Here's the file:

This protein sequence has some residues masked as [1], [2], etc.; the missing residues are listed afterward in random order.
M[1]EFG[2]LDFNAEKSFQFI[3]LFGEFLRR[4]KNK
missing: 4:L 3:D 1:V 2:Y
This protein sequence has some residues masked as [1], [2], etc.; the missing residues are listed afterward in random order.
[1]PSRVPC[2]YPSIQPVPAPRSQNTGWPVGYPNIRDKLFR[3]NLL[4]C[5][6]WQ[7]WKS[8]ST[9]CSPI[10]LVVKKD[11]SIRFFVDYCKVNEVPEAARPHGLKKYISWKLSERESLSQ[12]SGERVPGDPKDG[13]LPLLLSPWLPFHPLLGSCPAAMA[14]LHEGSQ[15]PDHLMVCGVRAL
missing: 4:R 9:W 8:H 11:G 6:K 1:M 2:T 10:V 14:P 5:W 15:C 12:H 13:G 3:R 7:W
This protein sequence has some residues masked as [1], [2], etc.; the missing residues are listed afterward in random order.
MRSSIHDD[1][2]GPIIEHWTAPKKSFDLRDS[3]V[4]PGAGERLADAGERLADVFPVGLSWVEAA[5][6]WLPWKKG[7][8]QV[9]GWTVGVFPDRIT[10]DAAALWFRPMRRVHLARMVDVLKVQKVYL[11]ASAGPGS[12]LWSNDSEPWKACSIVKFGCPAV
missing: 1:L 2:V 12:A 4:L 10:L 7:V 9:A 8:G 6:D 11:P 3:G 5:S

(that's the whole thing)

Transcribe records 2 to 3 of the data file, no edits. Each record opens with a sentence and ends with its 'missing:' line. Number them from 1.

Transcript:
This protein sequence has some residues masked as [1], [2], etc.; the missing residues are listed afterward in random order.
[1]PSRVPC[2]YPSIQPVPAPRSQNTGWPVGYPNIRDKLFR[3]NLL[4]C[5][6]WQ[7]WKS[8]ST[9]CSPI[10]LVVKKD[11]SIRFFVDYCKVNEVPEAARPHGLKKYISWKLSERESLSQ[12]SGERVPGDPKDG[13]LPLLLSPWLPFHPLLGSCPAAMA[14]LHEGSQ[15]PDHLMVCGVRAL
missing: 4:R 9:W 8:H 11:G 6:K 1:M 2:T 10:V 14:P 5:W 15:C 12:H 13:G 3:R 7:W
This protein sequence has some residues masked as [1], [2], etc.; the missing residues are listed afterward in random order.
MRSSIHDD[1][2]GPIIEHWTAPKKSFDLRDS[3]V[4]PGAGERLADAGERLADVFPVGLSWVEAA[5][6]WLPWKKG[7][8]QV[9]GWTVGVFPDRIT[10]DAAALWFRPMRRVHLARMVDVLKVQKVYL[11]ASAGPGS[12]LWSNDSEPWKACSIVKFGCPAV
missing: 1:L 2:V 12:A 4:L 10:L 7:V 9:A 8:G 6:D 11:P 3:G 5:S